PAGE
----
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Wednesday morning, Baseball Savant introduced a new metric to the baseball world: Infielder Outs Above Average. This is an extension to Outfield Outs Above Average, now applying the same Statcast based concept to infielders. Here’s how they describe it:
“Outs Above Average (OAA) is the cumulative effect of all individual plays a fielder has been credited or debited with, making it a range-based metric of fielding skill that accounts for the number of plays made and the difficulty of them. For example, a fielder who catches a 25% Out Probability play gets +.75; one who fails to make the play gets -.25.”
Keep in mind, the OAA number you will see on the left side is a cumulative statistic that goes up or down with innings played, while success rate added on the right side is rate based.
With that said, let’s take a look at how the 2019 Dodgers rank in this new metric, with some rather surprising results.
First base was a bit of a revolving door for the Dodgers in 2019. Cody Bellinger began the year there, and was good, but was able to provide more defensive value in the outfield. This gave the position up to Max Muncy, but with him also playing second base, several other Dodgers would get ample opportunity there.
Muncy and David Freese ranking average is no surprise, but a little concerning is Matt Beaty’s -3 OAA and -7% success rate. Beaty is already an iffy outfielder, and while first base defense isn’t terribly important, it’d be nice if Beaty provided positive defense somewhere.
Pederson is the laughing stock here, with a whopping -6 OAA and -23% success rate. This success rate is easily the worst in the league at any position. Of course, Pederson will never be expected to play another inning at first in his career.
Looking at second base gives Dodger fans plenty to be excited about.
Kiké Hernández ranks terrifically here, but this is no shock as Kiké’s defense has always passed the eye test.
The surprise is Gavin Lux’s 2 OAA despite only being up for one month. Lux was forced to play out of position last season with Seager occupying shortstop, yet still provided excellent defense, a positive sign going forward. Assuming Seager isn’t traded in the next few months, Lux will most likely play the lion’s share of his innings at second base in 2020.
The other notable name here is Max Muncy, ranking just a tick below average. While this is nothing to gloss over, Muncy is another guy playing out of position, originally brought up as a corner infielder. The Dodgers will happily take this level of defense from Muncy if he continues to rake like he has.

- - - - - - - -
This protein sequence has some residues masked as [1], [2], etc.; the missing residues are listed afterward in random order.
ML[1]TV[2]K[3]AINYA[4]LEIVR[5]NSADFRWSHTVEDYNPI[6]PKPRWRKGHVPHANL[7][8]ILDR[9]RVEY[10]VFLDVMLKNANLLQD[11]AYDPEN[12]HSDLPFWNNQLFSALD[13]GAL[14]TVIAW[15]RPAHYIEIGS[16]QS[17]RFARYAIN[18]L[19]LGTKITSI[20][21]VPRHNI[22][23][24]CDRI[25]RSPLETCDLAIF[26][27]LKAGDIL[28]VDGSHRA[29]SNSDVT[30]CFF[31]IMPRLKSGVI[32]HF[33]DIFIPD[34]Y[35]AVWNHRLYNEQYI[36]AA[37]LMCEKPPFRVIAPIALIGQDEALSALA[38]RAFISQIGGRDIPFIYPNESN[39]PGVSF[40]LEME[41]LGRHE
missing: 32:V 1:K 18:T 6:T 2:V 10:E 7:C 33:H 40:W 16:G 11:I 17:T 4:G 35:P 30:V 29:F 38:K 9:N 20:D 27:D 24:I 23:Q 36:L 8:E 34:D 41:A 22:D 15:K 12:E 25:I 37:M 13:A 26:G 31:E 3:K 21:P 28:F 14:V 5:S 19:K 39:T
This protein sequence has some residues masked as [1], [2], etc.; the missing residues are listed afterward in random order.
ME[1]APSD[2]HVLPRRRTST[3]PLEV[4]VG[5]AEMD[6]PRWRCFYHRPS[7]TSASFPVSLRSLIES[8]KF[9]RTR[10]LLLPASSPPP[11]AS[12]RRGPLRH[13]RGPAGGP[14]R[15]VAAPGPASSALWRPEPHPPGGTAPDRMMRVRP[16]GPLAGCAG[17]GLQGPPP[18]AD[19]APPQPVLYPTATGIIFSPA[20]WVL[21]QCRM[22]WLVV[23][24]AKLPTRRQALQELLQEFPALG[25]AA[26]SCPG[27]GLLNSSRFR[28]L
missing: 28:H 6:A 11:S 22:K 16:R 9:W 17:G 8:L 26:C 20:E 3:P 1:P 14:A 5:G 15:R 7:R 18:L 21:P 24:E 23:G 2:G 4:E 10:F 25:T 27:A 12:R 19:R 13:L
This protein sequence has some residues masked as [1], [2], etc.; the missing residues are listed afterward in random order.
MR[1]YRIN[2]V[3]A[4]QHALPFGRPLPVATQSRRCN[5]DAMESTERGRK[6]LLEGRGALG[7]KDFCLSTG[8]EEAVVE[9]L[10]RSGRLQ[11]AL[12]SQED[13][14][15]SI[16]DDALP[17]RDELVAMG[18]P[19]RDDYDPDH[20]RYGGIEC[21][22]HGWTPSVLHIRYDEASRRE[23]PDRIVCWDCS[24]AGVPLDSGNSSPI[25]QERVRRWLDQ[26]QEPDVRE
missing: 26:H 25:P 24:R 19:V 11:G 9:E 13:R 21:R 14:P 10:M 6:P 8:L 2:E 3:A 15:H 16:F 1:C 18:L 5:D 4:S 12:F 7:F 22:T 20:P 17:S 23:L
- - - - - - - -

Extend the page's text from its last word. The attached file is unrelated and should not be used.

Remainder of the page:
To me, this is by far the most interesting nugget to come out of Savant’s new metric. Most of what we’ve seen we already know from Fangraph’s DRS and UZR, but Justin Turner’s OAA goes against the grain.
Turner’s 4 OAA is good for 9th among 35 qualified third baseman, while Fangraphs’ DRS has him 33rd.
This is notable as a big talking point this winter has been moving Justin Turner off of third base for the likes of Anthony Rendon, Kris Bryant, Nolan Arenado, Josh Donaldson, etc. If Turner’s defense is as good at Savant has him, the need for these replacements diminishes.
Whenever metrics disagree, the good old eye test is a formidable tie breaker. From my vantage point, Turner’s defense has absolutely lost a step, but he still consistently makes routine plays and is by no means a liability there. He probably isn’t as good as Statcast has him, but isn’t as bad as Fangraphs has him. He’s most likely somewhere in the middle, close to the league average mark.
To round it out, here’s a look at the Dodgers’ shortstops by OAA:
Chris Taylor’s and Kiké Hernández’s metrics are a little discouraging, but Statcast ranks Seager highly, who is by far the most important player here.
While Seager can be iffy by the eye test at times, he is seen as an above average shortstop by all three advanced defense metrics. One thing to note, however, is this is a range-based stat, meaning arm strength is not factored in.
Seager’s weak relay throws to home plate have hurt the Dodgers on several occasions, but those are ignored by this metric. With that in mind, we can easily deduct some points from Seager’s overall score, but there is no ignoring he is still very good range-wise.
The majority of what we saw here we already knew, with the exception of Justin Turner. His case is the most interesting, given the large discrepancy of how different advanced metrics rank him. It seems likely that Andrew Friedman and company agree more with Statcast’s evaluation of Turner given their lack of activity in the third base market. However, I wouldn’t rule out a left-to-right infield of Muncy-Seager-Lux-Turner heading into 2020.